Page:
How has your international experiences allowed you to train participants of various demographics?
I look for the commons rather than looking for the differences, especially when I am talking about interacting/communicating/delivering to people.
People from various demographics have different cultures, different practices or different ways of expression. However, they all feel in the same way. These feelings, emotions, empathy are happening within us unconsciously but constantly. Once you can reach that, you automatically can make rich communications. My previous practice on NLP (Neurolinguistic Programming) and my present passion on Neuroleadership (Neuroscience of Leadership and Performance) are making my belief stronger.

What is the importance of multiple assessments when it comes to leadership training and proficiency?
Currently it is known as the VUCA (Volatility, Uncertainty, Complexity and Ambiguity) world and it is the field where today’s leaders are playing. Different assessments can help leaders recognise their present state of leadership quality based on past behaviours. This is important to know the previous gap but they must not focus on this. Leaders need to focus on the future, on new ways, in more creative manners – this is the space where neuroscience is serving.

Imaging technologies such as Functional Magnetic Resonance Imaging (fMRI) and Positron Emission Tomography (PET), along with brain wave analysis technologies such as Quantitative Electroencephalography (QEEG), have revealed hitherto unseen neural connections in the living human brain. How have these applications progressed the understanding of creating a better leaders in terms of programming the brain?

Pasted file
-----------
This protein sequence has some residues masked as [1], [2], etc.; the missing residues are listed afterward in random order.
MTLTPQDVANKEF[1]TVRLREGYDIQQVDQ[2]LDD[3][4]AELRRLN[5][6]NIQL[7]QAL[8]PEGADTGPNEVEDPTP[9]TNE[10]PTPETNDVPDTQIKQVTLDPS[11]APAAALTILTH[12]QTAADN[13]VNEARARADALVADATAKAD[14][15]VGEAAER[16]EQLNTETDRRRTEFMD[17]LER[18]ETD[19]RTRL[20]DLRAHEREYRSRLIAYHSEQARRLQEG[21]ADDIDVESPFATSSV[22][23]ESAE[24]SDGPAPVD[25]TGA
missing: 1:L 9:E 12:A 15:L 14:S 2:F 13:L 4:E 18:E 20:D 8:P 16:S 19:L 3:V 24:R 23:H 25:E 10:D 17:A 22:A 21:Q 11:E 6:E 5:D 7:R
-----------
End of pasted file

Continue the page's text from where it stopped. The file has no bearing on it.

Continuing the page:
Traditionally, our practice of leadership was more about studying their behaviours. Technological advancement in neuroscience finds that the human brain’s process is much wider through subconscious inputs. The truth is we can’t think about what we are thinking when we are not aware of the thinking process. This is where technologies like fMRI, EEG and biometrics are creating a huge difference by integrating human behaviour with the functions of the human brain and the unconscious influences of emotions.

Neuroscience has identified Positive Emotional Attractor (PEA) as the key to successful leadership. Can you elaborate upon the necessity for this idea?
Neuroscience research is showing that to get sustained changes, leaders need to be coached about PEA first. When the leaders are following up, they need to be coached with the PEA 3-6 times more, than the Negative Emotional Attractors (NEA). That is how a leader can create a focus on new changes to make it sustainable. The more the focus, the more the physiological arousal, as well as the hard-wiring of the neural networks. That is the key to develop new habits. Through this dynamics of emotional contagion (PEA vs NEA), we can help an individual’s vision become a shared vision among two or more people.